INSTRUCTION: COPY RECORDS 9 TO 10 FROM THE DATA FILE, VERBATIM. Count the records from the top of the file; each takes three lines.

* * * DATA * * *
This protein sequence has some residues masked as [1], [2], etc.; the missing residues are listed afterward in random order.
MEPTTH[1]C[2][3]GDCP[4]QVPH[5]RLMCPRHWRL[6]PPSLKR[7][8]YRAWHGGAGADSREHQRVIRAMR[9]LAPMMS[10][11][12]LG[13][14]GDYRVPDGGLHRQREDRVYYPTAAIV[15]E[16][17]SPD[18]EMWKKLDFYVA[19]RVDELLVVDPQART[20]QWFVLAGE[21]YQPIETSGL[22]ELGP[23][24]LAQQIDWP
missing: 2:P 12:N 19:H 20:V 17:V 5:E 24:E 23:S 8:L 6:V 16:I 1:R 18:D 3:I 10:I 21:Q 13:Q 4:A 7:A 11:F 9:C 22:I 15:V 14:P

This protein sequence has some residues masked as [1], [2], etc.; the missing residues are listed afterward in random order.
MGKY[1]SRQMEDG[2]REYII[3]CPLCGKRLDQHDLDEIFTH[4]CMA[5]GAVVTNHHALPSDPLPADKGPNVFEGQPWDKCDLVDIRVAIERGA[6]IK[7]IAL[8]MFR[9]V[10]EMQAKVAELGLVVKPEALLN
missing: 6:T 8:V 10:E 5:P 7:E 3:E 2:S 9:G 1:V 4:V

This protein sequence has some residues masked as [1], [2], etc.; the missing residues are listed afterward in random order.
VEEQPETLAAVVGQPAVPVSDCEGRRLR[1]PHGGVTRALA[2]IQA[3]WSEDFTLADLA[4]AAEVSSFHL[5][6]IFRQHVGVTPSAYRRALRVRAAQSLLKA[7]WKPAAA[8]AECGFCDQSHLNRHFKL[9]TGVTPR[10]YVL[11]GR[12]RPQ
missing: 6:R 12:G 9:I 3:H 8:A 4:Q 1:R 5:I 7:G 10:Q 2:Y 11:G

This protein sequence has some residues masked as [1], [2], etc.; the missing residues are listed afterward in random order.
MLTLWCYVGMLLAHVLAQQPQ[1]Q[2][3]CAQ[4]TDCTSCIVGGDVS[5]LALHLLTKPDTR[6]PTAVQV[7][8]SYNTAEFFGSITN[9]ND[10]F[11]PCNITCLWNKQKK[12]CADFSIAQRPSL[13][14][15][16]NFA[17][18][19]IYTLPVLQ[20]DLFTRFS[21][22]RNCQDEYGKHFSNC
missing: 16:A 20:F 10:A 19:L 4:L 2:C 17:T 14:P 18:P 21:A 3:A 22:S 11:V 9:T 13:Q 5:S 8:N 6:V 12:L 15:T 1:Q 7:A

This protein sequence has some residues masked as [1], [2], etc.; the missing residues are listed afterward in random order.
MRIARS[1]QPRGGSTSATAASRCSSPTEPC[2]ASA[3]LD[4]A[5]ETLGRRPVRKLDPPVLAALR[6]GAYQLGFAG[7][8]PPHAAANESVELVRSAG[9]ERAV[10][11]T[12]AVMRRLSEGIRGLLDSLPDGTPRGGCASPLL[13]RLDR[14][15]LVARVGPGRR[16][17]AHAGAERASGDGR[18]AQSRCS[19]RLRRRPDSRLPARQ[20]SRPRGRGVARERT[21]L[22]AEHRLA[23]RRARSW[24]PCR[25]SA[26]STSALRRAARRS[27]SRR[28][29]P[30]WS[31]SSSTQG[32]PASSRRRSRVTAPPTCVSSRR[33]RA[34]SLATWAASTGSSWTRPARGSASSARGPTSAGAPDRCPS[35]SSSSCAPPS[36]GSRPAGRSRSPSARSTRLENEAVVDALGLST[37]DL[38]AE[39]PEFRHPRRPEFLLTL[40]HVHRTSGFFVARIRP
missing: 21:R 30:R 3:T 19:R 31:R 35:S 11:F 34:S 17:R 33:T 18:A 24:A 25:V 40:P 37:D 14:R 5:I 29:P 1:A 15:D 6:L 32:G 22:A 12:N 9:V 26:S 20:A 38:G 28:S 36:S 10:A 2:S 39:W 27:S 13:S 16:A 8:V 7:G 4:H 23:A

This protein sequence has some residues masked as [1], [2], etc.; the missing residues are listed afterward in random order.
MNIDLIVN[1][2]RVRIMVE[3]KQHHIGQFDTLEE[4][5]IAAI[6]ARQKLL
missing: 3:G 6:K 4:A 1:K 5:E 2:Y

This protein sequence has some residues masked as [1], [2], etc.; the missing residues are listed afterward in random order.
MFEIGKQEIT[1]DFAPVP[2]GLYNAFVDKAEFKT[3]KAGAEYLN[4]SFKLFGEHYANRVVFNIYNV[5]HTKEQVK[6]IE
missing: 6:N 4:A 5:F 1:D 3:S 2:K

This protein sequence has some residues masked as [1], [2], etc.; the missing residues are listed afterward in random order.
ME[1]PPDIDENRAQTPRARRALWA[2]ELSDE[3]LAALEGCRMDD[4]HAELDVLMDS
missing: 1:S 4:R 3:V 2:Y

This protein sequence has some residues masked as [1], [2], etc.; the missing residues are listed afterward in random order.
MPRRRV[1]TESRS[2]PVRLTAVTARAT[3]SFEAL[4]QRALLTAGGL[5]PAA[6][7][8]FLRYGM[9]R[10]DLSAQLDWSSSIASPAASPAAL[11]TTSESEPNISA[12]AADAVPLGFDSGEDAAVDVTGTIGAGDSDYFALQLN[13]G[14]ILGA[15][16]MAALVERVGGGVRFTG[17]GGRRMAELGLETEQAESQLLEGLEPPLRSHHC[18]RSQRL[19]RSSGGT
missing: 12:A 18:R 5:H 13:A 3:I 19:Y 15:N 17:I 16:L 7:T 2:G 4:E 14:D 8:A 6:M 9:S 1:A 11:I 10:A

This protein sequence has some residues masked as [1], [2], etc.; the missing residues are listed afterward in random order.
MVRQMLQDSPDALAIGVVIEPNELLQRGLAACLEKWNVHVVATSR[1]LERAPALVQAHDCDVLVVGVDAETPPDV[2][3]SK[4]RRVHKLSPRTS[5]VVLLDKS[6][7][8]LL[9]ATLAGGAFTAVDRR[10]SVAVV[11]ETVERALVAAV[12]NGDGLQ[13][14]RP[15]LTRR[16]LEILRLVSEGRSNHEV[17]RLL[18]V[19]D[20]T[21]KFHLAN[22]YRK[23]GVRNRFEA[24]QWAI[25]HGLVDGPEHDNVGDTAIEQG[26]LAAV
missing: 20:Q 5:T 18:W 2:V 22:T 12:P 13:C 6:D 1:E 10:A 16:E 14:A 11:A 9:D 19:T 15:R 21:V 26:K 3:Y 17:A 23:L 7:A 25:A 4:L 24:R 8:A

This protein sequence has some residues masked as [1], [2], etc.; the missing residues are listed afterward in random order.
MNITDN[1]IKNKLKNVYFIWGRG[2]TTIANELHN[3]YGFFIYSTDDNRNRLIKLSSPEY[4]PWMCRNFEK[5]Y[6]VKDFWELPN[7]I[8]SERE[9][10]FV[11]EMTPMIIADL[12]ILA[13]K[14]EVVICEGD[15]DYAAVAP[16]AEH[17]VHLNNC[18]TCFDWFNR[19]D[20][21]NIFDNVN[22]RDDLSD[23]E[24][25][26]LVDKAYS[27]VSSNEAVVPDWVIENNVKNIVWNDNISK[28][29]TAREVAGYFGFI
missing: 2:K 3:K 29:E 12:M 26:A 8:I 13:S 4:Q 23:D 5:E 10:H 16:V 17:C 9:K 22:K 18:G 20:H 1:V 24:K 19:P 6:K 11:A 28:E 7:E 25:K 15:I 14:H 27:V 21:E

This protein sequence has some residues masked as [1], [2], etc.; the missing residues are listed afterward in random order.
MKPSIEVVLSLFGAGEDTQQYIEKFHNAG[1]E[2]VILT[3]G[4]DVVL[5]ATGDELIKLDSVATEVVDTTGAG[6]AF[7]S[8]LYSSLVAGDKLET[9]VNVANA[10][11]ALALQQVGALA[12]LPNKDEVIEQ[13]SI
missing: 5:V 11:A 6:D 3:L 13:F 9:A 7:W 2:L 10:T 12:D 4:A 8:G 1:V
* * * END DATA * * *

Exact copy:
This protein sequence has some residues masked as [1], [2], etc.; the missing residues are listed afterward in random order.
MPRRRV[1]TESRS[2]PVRLTAVTARAT[3]SFEAL[4]QRALLTAGGL[5]PAA[6][7][8]FLRYGM[9]R[10]DLSAQLDWSSSIASPAASPAAL[11]TTSESEPNISA[12]AADAVPLGFDSGEDAAVDVTGTIGAGDSDYFALQLN[13]G[14]ILGA[15][16]MAALVERVGGGVRFTG[17]GGRRMAELGLETEQAESQLLEGLEPPLRSHHC[18]RSQRL[19]RSSGGT
missing: 12:A 18:R 5:H 13:A 3:I 19:Y 15:N 17:I 16:L 7:T 2:G 4:E 14:D 8:A 6:M 9:S 1:A 11:I 10:A

This protein sequence has some residues masked as [1], [2], etc.; the missing residues are listed afterward in random order.
MVRQMLQDSPDALAIGVVIEPNELLQRGLAACLEKWNVHVVATSR[1]LERAPALVQAHDCDVLVVGVDAETPPDV[2][3]SK[4]RRVHKLSPRTS[5]VVLLDKS[6][7][8]LL[9]ATLAGGAFTAVDRR[10]SVAVV[11]ETVERALVAAV[12]NGDGLQ[13][14]RP[15]LTRR[16]LEILRLVSEGRSNHEV[17]RLL[18]V[19]D[20]T[21]KFHLAN[22]YRK[23]GVRNRFEA[24]QWAI[25]HGLVDGPEHDNVGDTAIEQG[26]LAAV
missing: 20:Q 5:T 18:W 2:V 22:T 12:P 13:C 6:D 1:E 10:A 16:E 14:A 11:A 9:D 19:T 15:R 21:V 26:K 3:Y 17:A 23:L 7:A 25:A 4:L 24:R 8:A